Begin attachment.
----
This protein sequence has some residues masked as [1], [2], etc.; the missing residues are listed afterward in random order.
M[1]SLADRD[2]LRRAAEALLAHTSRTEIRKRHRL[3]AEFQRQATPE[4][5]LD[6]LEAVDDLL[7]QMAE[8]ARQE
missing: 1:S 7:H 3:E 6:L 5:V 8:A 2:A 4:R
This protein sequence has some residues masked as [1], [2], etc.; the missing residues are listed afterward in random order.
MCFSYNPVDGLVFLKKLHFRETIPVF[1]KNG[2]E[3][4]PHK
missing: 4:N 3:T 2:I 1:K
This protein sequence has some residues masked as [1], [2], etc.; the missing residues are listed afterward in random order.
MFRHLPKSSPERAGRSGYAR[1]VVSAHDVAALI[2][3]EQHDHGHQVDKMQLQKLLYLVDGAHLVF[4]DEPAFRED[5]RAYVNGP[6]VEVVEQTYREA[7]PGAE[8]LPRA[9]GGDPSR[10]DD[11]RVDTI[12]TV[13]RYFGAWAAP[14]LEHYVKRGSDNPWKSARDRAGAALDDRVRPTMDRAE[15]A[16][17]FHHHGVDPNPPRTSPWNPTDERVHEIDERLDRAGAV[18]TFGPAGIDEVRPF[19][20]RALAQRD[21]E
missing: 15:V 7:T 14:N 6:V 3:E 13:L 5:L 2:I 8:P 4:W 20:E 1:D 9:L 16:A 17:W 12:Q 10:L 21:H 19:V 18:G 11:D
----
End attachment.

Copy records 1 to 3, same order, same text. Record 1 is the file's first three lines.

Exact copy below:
This protein sequence has some residues masked as [1], [2], etc.; the missing residues are listed afterward in random order.
M[1]SLADRD[2]LRRAAEALLAHTSRTEIRKRHRL[3]AEFQRQATPE[4][5]LD[6]LEAVDDLL[7]QMAE[8]ARQE
missing: 1:S 7:H 3:E 6:L 5:V 8:A 2:A 4:R
This protein sequence has some residues masked as [1], [2], etc.; the missing residues are listed afterward in random order.
MCFSYNPVDGLVFLKKLHFRETIPVF[1]KNG[2]E[3][4]PHK
missing: 4:N 3:T 2:I 1:K
This protein sequence has some residues masked as [1], [2], etc.; the missing residues are listed afterward in random order.
MFRHLPKSSPERAGRSGYAR[1]VVSAHDVAALI[2][3]EQHDHGHQVDKMQLQKLLYLVDGAHLVF[4]DEPAFRED[5]RAYVNGP[6]VEVVEQTYREA[7]PGAE[8]LPRA[9]GGDPSR[10]DD[11]RVDTI[12]TV[13]RYFGAWAAP[14]LEHYVKRGSDNPWKSARDRAGAALDDRVRPTMDRAE[15]A[16][17]FHHHGVDPNPPRTSPWNPTDERVHEIDERLDRAGAV[18]TFGPAGIDEVRPF[19][20]RALAQRD[21]E
missing: 15:V 7:T 14:N 6:V 3:E 13:L 5:L 2:I 8:P 4:W 20:E 1:D 9:L 16:A 17:W 12:Q 10:L 21:H 19:V 18:G 11:D